In efforts to overhaul its society and image after decades of strict rules, Saudi Arabia will be allowing cinemas to open for the first time in 35 years.
Minister of Culture and Information Awwad bin Saleh Alawwad said today, “Opening cinemas will act as a catalyst for economic growth and diversification; by developing the broader cultural sector we will create new employment and training opportunities, as well as enriching the Kingdom’s entertainment options.”
Saudi’s earlier cinemas were closed in 1982 after clerics persuaded the government to do so and this return falls within the Vision 2030 program helmed by Crown Prince Mohammad bin Salman Al-Saud who is seen as a progressive — a royal decree this year granted women the right to drive.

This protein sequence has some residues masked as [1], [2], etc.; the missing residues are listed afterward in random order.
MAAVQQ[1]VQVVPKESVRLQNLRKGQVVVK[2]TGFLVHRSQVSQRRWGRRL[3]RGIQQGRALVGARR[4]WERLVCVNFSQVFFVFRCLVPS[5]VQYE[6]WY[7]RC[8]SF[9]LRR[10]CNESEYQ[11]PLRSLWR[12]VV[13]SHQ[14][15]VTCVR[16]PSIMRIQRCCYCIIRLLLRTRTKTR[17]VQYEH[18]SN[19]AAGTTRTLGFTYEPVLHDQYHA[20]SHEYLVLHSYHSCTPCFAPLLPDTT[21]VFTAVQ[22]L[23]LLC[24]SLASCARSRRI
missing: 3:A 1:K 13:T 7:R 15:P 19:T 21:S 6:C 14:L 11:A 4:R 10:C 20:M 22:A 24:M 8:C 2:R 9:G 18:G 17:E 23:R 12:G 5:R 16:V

Additionally, while censorship could be an issue, the General Entertainment Authority has previously said there is a desire to create entertainment that “will be like 99% of what is going on in London and New York.”
With the first movie houses expected to open in March, an estimate of over 300 cinemas with more than 2,000 screens are projected by 2030.
This article was originally written by Renz Ofiaza for Highsnobiety